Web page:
1. Johnson DA. From Licorice to Slippery Elm: What Works for GI Symptoms? Medscape. https://www.medscape.com/viewarticle/921134#vp_2. Published 2019. Accessed February 5, 2020.
2. Kandil TS, Mousa AA, El-Gendy AA, Abbas AM. The potential therapeutic effect of melatonin in gastro-esophageal reflux disease. BMC Gastroenterol. 2010. doi:10.1186/1471-230X-10-7
3. Alammar N, Wang L, Saberi B, et al. The impact of peppermint oil on the irritable bowel syndrome: a meta-analysis of the pooled clinical data. BMC Complement Altern Med. 2019. doi:10.1186/s12906-018-2409-0
4. Khalaf MHG, Chowdhary S, Elmunzer BJ, Elias PS, Castell D. Impact of Peppermint Therapy on Dysphagia and Non-cardiac Chest Pain: A Pilot Study. Dig Dis Sci. 2019. doi:10.1007/s10620-019-05523-8
5. MacPherson H, Dumville JC. Acupuncture as a potential treatment for non-cardiac chest pain – A survey. Acupunct Med. 2007. doi:10.1136/aim.25.1-2.18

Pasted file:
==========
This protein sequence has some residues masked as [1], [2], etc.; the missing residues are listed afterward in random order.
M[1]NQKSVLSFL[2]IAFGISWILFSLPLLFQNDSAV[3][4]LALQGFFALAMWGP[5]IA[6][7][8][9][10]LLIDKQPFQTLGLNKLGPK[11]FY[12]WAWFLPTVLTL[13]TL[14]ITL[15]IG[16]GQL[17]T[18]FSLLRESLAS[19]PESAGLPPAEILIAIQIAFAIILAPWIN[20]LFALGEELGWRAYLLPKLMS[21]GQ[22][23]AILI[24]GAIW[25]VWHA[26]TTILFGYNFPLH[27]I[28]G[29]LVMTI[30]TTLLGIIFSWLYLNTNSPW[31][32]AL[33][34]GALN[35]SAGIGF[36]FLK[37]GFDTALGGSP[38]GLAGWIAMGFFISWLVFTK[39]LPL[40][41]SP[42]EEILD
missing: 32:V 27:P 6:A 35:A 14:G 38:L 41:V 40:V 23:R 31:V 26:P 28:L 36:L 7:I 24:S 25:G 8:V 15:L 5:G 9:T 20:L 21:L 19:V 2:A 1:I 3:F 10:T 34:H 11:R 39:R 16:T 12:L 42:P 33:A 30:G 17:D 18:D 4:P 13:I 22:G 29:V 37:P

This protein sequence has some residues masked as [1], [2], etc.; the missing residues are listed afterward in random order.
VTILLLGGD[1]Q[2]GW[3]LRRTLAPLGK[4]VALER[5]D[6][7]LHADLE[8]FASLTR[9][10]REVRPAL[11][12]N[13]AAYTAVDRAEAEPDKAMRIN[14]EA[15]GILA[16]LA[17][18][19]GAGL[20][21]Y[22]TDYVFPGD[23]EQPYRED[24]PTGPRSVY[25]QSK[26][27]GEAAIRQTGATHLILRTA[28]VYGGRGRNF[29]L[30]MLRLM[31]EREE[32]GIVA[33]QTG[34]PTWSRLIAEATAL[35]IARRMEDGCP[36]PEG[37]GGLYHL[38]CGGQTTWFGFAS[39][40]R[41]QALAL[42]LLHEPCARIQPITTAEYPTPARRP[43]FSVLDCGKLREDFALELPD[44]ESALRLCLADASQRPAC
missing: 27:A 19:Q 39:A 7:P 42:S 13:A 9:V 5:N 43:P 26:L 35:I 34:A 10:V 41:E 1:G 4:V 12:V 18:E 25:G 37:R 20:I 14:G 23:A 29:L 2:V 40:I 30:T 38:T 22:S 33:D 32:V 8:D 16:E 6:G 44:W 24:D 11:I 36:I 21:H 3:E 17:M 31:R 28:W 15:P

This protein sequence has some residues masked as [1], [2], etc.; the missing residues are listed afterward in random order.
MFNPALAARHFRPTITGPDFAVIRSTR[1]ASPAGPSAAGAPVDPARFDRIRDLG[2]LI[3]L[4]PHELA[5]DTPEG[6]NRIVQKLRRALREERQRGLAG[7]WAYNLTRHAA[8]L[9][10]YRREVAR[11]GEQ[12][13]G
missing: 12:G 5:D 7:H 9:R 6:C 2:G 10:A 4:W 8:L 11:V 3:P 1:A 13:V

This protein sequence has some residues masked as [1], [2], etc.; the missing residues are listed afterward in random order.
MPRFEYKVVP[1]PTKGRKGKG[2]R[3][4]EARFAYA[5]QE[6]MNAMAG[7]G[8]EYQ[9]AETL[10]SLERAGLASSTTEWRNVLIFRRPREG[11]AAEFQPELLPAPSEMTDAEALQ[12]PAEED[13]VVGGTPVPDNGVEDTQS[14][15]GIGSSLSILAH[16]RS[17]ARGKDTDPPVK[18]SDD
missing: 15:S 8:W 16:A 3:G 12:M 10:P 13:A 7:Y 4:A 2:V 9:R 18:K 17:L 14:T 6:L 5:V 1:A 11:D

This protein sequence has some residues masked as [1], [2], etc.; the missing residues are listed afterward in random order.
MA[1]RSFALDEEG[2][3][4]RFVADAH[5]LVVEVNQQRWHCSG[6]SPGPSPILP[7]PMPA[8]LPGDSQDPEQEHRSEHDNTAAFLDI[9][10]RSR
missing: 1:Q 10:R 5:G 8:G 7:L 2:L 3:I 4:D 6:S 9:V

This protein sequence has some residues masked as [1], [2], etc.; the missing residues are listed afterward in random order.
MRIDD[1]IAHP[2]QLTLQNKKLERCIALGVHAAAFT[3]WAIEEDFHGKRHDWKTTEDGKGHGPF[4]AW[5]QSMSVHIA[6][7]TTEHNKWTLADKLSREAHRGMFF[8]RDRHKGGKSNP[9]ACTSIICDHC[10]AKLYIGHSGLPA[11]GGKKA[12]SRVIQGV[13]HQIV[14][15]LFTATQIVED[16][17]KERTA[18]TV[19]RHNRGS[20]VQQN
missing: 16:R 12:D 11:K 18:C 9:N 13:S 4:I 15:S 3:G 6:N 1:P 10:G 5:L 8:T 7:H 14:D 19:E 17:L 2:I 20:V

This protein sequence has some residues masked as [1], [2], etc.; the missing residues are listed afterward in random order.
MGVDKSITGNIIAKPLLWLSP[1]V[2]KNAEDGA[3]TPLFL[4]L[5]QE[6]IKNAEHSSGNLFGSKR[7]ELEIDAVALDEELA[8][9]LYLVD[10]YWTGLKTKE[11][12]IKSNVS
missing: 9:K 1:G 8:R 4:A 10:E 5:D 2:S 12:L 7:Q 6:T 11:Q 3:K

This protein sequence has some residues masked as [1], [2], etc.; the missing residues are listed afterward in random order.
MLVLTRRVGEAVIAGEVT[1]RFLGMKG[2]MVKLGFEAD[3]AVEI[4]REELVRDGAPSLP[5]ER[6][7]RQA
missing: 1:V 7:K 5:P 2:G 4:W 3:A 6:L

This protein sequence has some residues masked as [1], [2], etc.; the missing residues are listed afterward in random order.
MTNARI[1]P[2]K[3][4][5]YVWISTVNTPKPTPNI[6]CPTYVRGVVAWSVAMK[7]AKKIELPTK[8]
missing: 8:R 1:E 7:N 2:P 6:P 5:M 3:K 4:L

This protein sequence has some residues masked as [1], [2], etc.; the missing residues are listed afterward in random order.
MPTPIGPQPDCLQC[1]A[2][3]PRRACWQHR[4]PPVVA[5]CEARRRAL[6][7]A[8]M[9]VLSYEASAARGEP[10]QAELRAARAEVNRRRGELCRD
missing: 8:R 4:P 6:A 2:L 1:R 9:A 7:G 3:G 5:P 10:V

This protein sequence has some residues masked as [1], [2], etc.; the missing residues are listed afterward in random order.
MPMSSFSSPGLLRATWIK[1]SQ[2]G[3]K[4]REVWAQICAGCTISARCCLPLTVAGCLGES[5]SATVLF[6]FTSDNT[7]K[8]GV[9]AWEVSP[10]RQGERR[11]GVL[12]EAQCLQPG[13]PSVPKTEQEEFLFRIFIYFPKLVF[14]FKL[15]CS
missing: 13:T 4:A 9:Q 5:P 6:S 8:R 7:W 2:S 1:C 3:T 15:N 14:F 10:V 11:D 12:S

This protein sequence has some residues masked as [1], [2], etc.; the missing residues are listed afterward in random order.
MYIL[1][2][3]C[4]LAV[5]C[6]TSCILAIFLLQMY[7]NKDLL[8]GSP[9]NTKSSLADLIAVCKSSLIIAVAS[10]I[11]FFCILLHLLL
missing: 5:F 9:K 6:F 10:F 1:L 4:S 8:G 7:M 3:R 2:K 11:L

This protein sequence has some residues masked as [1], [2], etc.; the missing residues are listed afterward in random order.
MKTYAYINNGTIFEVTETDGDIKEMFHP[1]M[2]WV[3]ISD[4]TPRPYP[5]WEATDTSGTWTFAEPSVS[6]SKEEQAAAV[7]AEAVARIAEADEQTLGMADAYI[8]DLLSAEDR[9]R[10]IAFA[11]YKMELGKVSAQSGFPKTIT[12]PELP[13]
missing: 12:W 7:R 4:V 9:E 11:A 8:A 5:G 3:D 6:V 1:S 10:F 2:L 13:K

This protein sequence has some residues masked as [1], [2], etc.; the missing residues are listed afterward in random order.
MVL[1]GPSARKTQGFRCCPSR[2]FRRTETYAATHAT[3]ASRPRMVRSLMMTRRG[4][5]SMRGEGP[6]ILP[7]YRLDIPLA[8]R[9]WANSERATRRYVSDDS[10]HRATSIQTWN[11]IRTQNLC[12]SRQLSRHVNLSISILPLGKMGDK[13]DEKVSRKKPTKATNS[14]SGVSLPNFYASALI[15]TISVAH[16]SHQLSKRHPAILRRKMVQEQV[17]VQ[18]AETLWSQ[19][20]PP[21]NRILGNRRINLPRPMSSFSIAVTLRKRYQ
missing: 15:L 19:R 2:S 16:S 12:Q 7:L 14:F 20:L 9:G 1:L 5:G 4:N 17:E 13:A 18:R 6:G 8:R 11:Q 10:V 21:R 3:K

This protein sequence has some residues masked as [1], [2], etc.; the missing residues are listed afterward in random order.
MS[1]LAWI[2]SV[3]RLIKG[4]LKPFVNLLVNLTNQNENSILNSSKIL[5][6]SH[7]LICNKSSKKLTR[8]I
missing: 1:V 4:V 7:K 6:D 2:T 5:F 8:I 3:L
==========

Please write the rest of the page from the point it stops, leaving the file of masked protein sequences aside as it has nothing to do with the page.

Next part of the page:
6. Börjesson M, Pilhall M, Eliasson T, Norssell H, Mannheimer C, Rolny P. Esophageal visceral pain sensitivity: Effects of TENS and correlation with manometric findings. Dig Dis Sci. 1998. doi:10.1023/A:1018886309364
Acupuncture has been found to be an effective form of treatment for chronic pain. In this article, Brisbane south side Acupuncturist, Michelle Blum, explains how Acupuncture can do this.
Did you know that according to “Pain Australia” ………
So what is chronic pain ?
Chronic pain is pain that usually lasts longer than the expected recovery time after an incident such as an injury, trauma or surgery.
Usually chronic pain denotes pain that lingers for around 3 months or more.
Some of the conditions that produce chronic pain include migraines, osteo-arthritis, muscle and joint pain. Other less, well known chronic pain conditions include nerve, pelvic, abdominal and facial pain as well as pain that persists post-surgery.